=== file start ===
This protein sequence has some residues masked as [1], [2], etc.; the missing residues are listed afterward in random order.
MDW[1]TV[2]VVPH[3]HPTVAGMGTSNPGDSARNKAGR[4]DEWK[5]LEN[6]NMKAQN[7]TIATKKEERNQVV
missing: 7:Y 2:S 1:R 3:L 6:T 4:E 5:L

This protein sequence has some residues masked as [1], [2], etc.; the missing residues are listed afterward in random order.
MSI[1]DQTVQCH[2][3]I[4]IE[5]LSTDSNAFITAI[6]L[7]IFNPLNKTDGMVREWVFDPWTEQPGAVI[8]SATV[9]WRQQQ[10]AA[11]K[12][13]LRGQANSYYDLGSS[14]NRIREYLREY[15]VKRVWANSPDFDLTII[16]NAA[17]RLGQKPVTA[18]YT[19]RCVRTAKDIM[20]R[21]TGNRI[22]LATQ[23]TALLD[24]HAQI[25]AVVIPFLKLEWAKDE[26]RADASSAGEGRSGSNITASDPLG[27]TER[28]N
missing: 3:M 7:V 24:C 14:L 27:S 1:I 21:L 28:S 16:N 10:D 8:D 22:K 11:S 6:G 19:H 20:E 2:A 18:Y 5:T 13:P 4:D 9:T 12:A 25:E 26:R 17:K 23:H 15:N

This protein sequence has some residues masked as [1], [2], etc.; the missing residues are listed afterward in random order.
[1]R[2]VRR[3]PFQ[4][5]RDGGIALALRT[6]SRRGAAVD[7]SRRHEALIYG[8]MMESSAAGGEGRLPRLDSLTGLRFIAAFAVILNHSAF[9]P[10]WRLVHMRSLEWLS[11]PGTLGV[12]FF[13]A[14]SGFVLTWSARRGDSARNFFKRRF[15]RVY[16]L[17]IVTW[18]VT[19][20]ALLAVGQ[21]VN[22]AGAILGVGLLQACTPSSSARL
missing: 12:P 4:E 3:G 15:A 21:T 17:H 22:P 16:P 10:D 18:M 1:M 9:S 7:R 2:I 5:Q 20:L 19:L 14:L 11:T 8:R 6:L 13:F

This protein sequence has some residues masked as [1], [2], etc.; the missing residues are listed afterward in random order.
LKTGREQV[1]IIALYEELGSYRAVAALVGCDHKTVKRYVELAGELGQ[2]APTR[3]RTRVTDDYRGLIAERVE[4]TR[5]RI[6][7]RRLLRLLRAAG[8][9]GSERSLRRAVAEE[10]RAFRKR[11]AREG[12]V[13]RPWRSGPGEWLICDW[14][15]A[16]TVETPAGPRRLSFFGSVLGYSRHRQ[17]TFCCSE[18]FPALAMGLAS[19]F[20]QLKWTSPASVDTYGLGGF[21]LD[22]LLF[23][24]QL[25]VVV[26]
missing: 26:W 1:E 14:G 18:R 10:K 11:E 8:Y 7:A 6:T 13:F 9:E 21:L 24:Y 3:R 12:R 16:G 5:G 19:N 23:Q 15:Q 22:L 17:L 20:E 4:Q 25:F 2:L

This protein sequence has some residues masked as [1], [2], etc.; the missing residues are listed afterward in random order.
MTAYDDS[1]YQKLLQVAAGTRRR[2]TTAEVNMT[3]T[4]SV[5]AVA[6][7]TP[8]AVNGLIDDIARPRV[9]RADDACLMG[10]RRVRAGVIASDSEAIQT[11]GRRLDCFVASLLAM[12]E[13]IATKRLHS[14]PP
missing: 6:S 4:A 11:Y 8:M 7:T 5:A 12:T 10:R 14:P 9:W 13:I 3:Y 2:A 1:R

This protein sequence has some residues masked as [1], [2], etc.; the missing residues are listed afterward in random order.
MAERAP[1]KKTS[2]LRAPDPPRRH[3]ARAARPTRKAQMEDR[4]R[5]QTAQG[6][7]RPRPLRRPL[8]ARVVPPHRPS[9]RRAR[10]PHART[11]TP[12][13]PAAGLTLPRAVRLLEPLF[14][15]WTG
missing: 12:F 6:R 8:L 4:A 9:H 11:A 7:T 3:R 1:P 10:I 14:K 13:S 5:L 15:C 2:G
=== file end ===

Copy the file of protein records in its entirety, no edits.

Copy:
This protein sequence has some residues masked as [1], [2], etc.; the missing residues are listed afterward in random order.
MDW[1]TV[2]VVPH[3]HPTVAGMGTSNPGDSARNKAGR[4]DEWK[5]LEN[6]NMKAQN[7]TIATKKEERNQVV
missing: 7:Y 2:S 1:R 3:L 6:T 4:E 5:L

This protein sequence has some residues masked as [1], [2], etc.; the missing residues are listed afterward in random order.
MSI[1]DQTVQCH[2][3]I[4]IE[5]LSTDSNAFITAI[6]L[7]IFNPLNKTDGMVREWVFDPWTEQPGAVI[8]SATV[9]WRQQQ[10]AA[11]K[12][13]LRGQANSYYDLGSS[14]NRIREYLREY[15]VKRVWANSPDFDLTII[16]NAA[17]RLGQKPVTA[18]YT[19]RCVRTAKDIM[20]R[21]TGNRI[22]LATQ[23]TALLD[24]HAQI[25]AVVIPFLKLEWAKDE[26]RADASSAGEGRSGSNITASDPLG[27]TER[28]N
missing: 3:M 7:V 24:C 14:L 27:S 1:I 21:L 28:S 16:N 10:D 8:D 22:K 11:S 6:G 19:H 20:E 2:A 18:Y 5:T 13:P 4:D 9:T 12:A 25:E 26:R 17:K 23:H 15:N

This protein sequence has some residues masked as [1], [2], etc.; the missing residues are listed afterward in random order.
[1]R[2]VRR[3]PFQ[4][5]RDGGIALALRT[6]SRRGAAVD[7]SRRHEALIYG[8]MMESSAAGGEGRLPRLDSLTGLRFIAAFAVILNHSAF[9]P[10]WRLVHMRSLEWLS[11]PGTLGV[12]FF[13]A[14]SGFVLTWSARRGDSARNFFKRRF[15]RVY[16]L[17]IVTW[18]VT[19][20]ALLAVGQ[21]VN[22]AGAILGVGLLQACTPSSSARL
missing: 12:P 4:E 3:G 15:A 21:T 17:H 22:P 16:P 10:D 18:M 1:M 9:S 7:R 2:I 5:Q 20:L 19:L 14:L 11:T 8:R 6:L 13:F

This protein sequence has some residues masked as [1], [2], etc.; the missing residues are listed afterward in random order.
LKTGREQV[1]IIALYEELGSYRAVAALVGCDHKTVKRYVELAGELGQ[2]APTR[3]RTRVTDDYRGLIAERVE[4]TR[5]RI[6][7]RRLLRLLRAAG[8][9]GSERSLRRAVAEE[10]RAFRKR[11]AREG[12]V[13]RPWRSGPGEWLICDW[14][15]A[16]TVETPAGPRRLSFFGSVLGYSRHRQ[17]TFCCSE[18]FPALAMGLAS[19]F[20]QLKWTSPASVDTYGLGGF[21]LD[22]LLF[23][24]QL[25]VVV[26]
missing: 26:W 1:E 14:G 18:R 10:K 11:E 8:Y 7:A 6:T 13:F 9:E 21:L 24:Y 3:R 12:R 16:G 5:G 19:N 23:Q 15:Q 22:L 17:L 20:E 4:Q 25:F 2:L

This protein sequence has some residues masked as [1], [2], etc.; the missing residues are listed afterward in random order.
MTAYDDS[1]YQKLLQVAAGTRRR[2]TTAEVNMT[3]T[4]SV[5]AVA[6][7]TP[8]AVNGLIDDIARPRV[9]RADDACLMG[10]RRVRAGVIASDSEAIQT[11]GRRLDCFVASLLAM[12]E[13]IATKRLHS[14]PP
missing: 6:S 4:A 11:Y 8:M 7:T 5:A 12:T 10:R 14:P 9:W 13:I 3:Y 2:A 1:R

This protein sequence has some residues masked as [1], [2], etc.; the missing residues are listed afterward in random order.
MAERAP[1]KKTS[2]LRAPDPPRRH[3]ARAARPTRKAQMEDR[4]R[5]QTAQG[6][7]RPRPLRRPL[8]ARVVPPHRPS[9]RRAR[10]PHART[11]TP[12][13]PAAGLTLPRAVRLLEPLF[14][15]WTG
missing: 12:F 6:R 8:L 4:A 9:H 11:A 7:T 3:R 1:P 10:I 14:K 13:S 5:L 15:C 2:G